The people of the Windrush generation were invited to the UK as citizens to help rebuild after World War II. Now, the May government has rebranded them illegal immigrants. The Home Office is deporting them to countries they’ve not lived in for half a century, tearing families apart. But the most important thing to The Telegraph is that we don’t let this incident make us soft on immigration.
After the Second World War, labour shortages meant there was plenty of work in UK industries and the public sector. So parliament passed the British Nationality Act in 1948 and gave British citizenship to all people living in Commonwealth countries. This law granted them full rights of entry and settlement in Britain, and the first arrivals were 492 immigrants from the Caribbean. The ship HMT Empire Windrush brought them here and also gave them their nickname – ‘the Windrush generation’:
All across the Caribbean, for many, England was the mother country. When she put out the call for nurses and teachers to come help rebuild after the war they came to assist and start new lives. That they should be turfed out after 50 odd years hard work and graft is a disgrace.
— David Harewood (@DavidHarewood) April 12, 2018
While home secretary, Theresa May passed an immigration bill which undid the rights of the Windrush generation. People have lost their jobs, been denied life-saving treatment from the NHS, and even been deported. It was only after the scandal made headlines that May and her home secretary Amber Rudd were forced to U-turn. But people are still being deported, and those who have already been deported face an almost impossible journey home.
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While outrage was almost unanimous across civilised society, The Telegraph felt we should remember our priorities.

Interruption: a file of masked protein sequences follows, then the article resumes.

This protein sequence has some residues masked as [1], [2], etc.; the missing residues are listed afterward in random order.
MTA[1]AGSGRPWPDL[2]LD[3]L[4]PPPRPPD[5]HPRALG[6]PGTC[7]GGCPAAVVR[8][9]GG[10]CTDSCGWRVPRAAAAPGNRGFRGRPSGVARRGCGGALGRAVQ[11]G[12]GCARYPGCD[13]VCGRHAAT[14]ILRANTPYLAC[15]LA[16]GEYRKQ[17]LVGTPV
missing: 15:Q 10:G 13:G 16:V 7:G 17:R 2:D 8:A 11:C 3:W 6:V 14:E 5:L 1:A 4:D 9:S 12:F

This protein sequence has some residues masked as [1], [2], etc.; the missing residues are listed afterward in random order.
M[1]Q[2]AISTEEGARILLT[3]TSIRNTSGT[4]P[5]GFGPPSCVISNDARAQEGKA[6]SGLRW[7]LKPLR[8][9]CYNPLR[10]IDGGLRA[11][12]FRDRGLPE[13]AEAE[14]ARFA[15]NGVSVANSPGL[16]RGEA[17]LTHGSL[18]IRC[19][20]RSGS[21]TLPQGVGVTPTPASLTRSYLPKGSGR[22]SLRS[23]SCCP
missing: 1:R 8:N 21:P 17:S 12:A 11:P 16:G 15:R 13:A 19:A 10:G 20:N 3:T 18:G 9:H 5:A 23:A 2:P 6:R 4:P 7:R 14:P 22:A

The phrasing of the headline is interesting because it directly references May’s promise to create a “hostile environment” for illegal immigrants.
Theresa May and immigration
May’s treatment of the Windrush generation should surprise no-one. As home secretary, she made clear she’d adopt a stridently anti-immigration approach. In 2012, she told The Telegraph:
The aim is to create here in Britain a really hostile environment for illegal migration
The following year, May sent her racist ‘Go Home‘ vans around London. The vans told illegal immigrants to go home or face deportation, even providing a tip line to dob people in.
Lets not forget that Theresa May was the person who implemented the current mess at the home office regarding the #Windrush situation. She was also the racist genius behind this van. pic.twitter.com/t1KKSrReDA
— Marlon Kameka (@MarlonKameka) April 16, 2018
And in 2015, she gave an infamous anti-immigration speech at the Conservative Party conference. During which, she recited several anti-immigrant myths. May argued that “millions” of immigrants were headed for Britain’s shores, and that existing immigrants were:
- Causing a breakdown in social cohesion.
- Stealing British jobs, while simultaneously stealing benefits.
- Putting undue strain on our public services.
As most people are now aware, these are not the effects of immigration. They are the effects of Conservative cuts to police, the NHS, education, and welfare. And nothing breaks down social cohesion like grinding poverty and rising racism.
The normally-restrained Institute of Directors accused May of a “chilling and bitter” speech, and demanded she “stop vilifying migrants.”
It’s important to note that May was doing all this while Syrian refugees were drowning in the sea trying to flee the ongoing civil war. May’s government voted against allowing 3,000 Syrian children safe harbour in Britain.
The Telegraph need not worry. There is little chance of May creating anything but a hostile environment for newcomers to Britain – from displaced Syrian children to the Windrush generation. What makes matters worse is that this is not the result of incompetence. This was not an accident. It was not a good policy gone awry, but a bad policy gone right. This was the intended result of May’s policy – to deport long-established UK citizens to countries they’ve not called home since the 50s and 60s. What went wrong for May and Rudd was public sympathy. They had counted on bigotry saving the day. And this time, it didn’t.
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